Does the site offer/store anything that would be worth the effort of creating a password worth caring about?

      As a CSDN user, I'd say : No.

      Still, it doesn't prevent millions of users, who are too 'busy' to even bother use a dummy password, from actually using their main passwords (web banking, email etc.) on the AD riddled forum.

  • Before April 2009 (Score:5, Insightful)

    by tchernobog (752560) on Thursday December 22, 2011 @12:15PM (#38460228)

    passwords created before April 2009 had been stored in plain text

    UPDATE users SET password = SHA1(password) WHERE created_at

    There. Did it for you. Won't prevent everything getting stolen, but at least you don't give away any more passwords reusable on other websites.

    I mean... seriously?? So you have to check in your code if an account has been created before and after 04/2009, and do different actions to check their credentials upon that? Yuuuck.

    • UPDATE users SET password = SHA1(password) WHERE created_at <= '2009-04-01';

      I hate angular brackets in HTML.

    • Re:Before April 2009 (Score:5, Informative)

      by OverlordQ (264228) on Thursday December 22, 2011 @12:19PM (#38460286) Journal

      So you have to check in your code if an account has been created before and after 04/2009, and do different actions to check their credentials upon that? Yuuuck.

      Mediawiki is (re: was) like that. When it changes password schemes it detects which version the pw is stored in, authenticates using that (older) method and then upgrades you to the new format.

      • by Anonymous Coward

        This is because the old format was ALSO hashed (but not salted). You can't do the update query above unless you have the plaintext.

      • by AmiMoJo (196126)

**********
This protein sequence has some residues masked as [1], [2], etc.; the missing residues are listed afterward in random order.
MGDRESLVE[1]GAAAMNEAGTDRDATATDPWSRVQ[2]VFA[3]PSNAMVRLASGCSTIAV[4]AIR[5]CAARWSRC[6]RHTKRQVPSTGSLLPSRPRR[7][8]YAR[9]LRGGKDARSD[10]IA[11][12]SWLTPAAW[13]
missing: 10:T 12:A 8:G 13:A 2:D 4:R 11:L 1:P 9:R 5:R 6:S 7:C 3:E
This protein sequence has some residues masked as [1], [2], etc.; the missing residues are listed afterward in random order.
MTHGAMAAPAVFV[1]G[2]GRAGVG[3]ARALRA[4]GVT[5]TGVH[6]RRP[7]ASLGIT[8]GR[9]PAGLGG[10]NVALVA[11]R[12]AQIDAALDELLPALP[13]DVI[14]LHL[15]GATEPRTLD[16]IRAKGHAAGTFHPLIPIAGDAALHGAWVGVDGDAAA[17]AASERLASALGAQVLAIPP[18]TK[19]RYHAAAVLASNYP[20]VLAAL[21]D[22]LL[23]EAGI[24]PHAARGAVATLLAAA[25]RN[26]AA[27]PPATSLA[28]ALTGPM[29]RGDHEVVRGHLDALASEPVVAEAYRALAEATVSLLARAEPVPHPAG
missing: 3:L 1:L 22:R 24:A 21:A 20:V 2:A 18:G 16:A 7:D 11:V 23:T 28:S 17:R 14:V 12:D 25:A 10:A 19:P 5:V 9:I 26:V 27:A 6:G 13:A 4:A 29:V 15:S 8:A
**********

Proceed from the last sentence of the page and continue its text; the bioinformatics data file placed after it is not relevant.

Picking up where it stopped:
If it only updates after login and you don't login any more because you got fed up with wiki*...

    • by Ex Machina (10710) <{jonathan.williams} {at} {gmail.com}> on Thursday December 22, 2011 @12:22PM (#38460308) Homepage

      That's cool, but there should be salting. http://en.wikipedia.org/wiki/Salt_(cryptography) [wikipedia.org]

      • by Anonymous Coward
        Ex Machina, you culturally ignorant slut. Don't try forcing your Occidental mores on other cultures. In China they season their passwords with MSG instead of salt.
    • I live in China, the problem is not that the technicians do not know how to do this (well many are shockingly incompetent; if I described my desktop XP install, here in my office, you would blanch); the problem is that the decisions are not made by the people doing the work. The decisions about what needs to be done are made by leaders.

      The leaders do not need to hear ideas from below, if the people below had any worthy ideas then they would be leaders. They give orders and the orders are acted on; or not de

  • by Anonymous Coward

    It's sooooo easy to md5 a password before doing anything with it. md5 it in javascript and never bother collecting the clear text, is it the most secure ever? probably not. Is it a billion times better than cleartext and unbelievably easy? Yes.

    • by _0xd0ad (1974778) on Thursday December 22, 2011 @12:44PM (#38460544) Journal

      If the MD5 is all that gets sent, it is the password. If someone gets the MD5 hashes they can log in by hacking the Javascript to send the MD5 without ever having the original password.

      • by ftobin (48814) *

        What you say is true, but one benefit of doing an MD5 before it's sent is that one can't infer other passwords from a MD5 hash. A person might use passwords that follow a similar pattern that can be deduced by looking at cleartext, but not from hashes. For example, passwords a person might use could be "mypassword@slashdot", and "mypassword@sourceforge", one could probably guess their Facebook password.